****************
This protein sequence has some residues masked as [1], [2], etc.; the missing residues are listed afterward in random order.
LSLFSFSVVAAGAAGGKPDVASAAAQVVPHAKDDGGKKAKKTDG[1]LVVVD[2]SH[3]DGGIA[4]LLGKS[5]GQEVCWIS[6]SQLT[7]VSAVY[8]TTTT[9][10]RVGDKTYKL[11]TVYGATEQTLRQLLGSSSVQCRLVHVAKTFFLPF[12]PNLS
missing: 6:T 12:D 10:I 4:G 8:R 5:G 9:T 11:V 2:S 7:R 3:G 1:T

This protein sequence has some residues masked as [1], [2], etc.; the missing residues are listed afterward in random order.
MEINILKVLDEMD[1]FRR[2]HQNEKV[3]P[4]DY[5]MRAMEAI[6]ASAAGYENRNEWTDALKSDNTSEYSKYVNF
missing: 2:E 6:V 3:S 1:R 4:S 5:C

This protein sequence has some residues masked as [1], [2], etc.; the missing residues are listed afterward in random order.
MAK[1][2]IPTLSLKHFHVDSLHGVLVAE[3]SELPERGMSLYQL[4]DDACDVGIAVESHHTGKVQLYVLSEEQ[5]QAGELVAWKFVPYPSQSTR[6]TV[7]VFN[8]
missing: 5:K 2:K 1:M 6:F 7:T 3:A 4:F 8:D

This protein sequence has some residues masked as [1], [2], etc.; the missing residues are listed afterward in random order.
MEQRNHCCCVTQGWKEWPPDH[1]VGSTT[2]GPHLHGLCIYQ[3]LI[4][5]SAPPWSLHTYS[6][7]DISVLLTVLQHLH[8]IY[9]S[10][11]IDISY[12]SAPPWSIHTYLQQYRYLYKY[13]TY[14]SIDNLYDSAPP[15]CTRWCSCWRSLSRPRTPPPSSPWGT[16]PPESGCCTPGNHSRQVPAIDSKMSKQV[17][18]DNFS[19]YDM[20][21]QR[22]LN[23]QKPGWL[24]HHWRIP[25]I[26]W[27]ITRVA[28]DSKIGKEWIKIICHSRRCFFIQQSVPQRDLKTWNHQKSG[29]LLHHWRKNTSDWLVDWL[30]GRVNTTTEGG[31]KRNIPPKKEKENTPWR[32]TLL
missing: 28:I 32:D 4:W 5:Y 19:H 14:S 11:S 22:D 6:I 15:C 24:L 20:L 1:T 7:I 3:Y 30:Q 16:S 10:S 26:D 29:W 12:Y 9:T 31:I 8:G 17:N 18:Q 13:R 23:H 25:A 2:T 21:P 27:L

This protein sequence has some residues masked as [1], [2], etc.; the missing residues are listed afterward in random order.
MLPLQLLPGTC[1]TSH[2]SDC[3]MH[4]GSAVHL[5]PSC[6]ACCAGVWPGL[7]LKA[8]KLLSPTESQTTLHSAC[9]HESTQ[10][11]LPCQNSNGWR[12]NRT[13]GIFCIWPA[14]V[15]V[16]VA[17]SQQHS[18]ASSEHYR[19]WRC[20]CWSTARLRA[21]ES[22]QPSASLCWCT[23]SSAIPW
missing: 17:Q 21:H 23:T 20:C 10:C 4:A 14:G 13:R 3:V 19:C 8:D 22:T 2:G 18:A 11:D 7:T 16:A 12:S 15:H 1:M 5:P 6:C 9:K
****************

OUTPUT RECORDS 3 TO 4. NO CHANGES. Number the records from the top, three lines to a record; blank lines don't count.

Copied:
This protein sequence has some residues masked as [1], [2], etc.; the missing residues are listed afterward in random order.
MAK[1][2]IPTLSLKHFHVDSLHGVLVAE[3]SELPERGMSLYQL[4]DDACDVGIAVESHHTGKVQLYVLSEEQ[5]QAGELVAWKFVPYPSQSTR[6]TV[7]VFN[8]
missing: 5:K 2:K 1:M 6:F 7:T 3:A 4:F 8:D

This protein sequence has some residues masked as [1], [2], etc.; the missing residues are listed afterward in random order.
MEQRNHCCCVTQGWKEWPPDH[1]VGSTT[2]GPHLHGLCIYQ[3]LI[4][5]SAPPWSLHTYS[6][7]DISVLLTVLQHLH[8]IY[9]S[10][11]IDISY[12]SAPPWSIHTYLQQYRYLYKY[13]TY[14]SIDNLYDSAPP[15]CTRWCSCWRSLSRPRTPPPSSPWGT[16]PPESGCCTPGNHSRQVPAIDSKMSKQV[17][18]DNFS[19]YDM[20][21]QR[22]LN[23]QKPGWL[24]HHWRIP[25]I[26]W[27]ITRVA[28]DSKIGKEWIKIICHSRRCFFIQQSVPQRDLKTWNHQKSG[29]LLHHWRKNTSDWLVDWL[30]GRVNTTTEGG[31]KRNIPPKKEKENTPWR[32]TLL
missing: 28:I 32:D 4:W 5:Y 19:H 14:S 11:S 22:D 6:I 15:C 24:L 20:L 1:T 7:I 3:Y 30:Q 16:S 10:S 26:D 29:W 12:Y 9:T 31:I 8:G 17:N 18:Q 13:R 23:H 25:A 2:T 21:P 27:L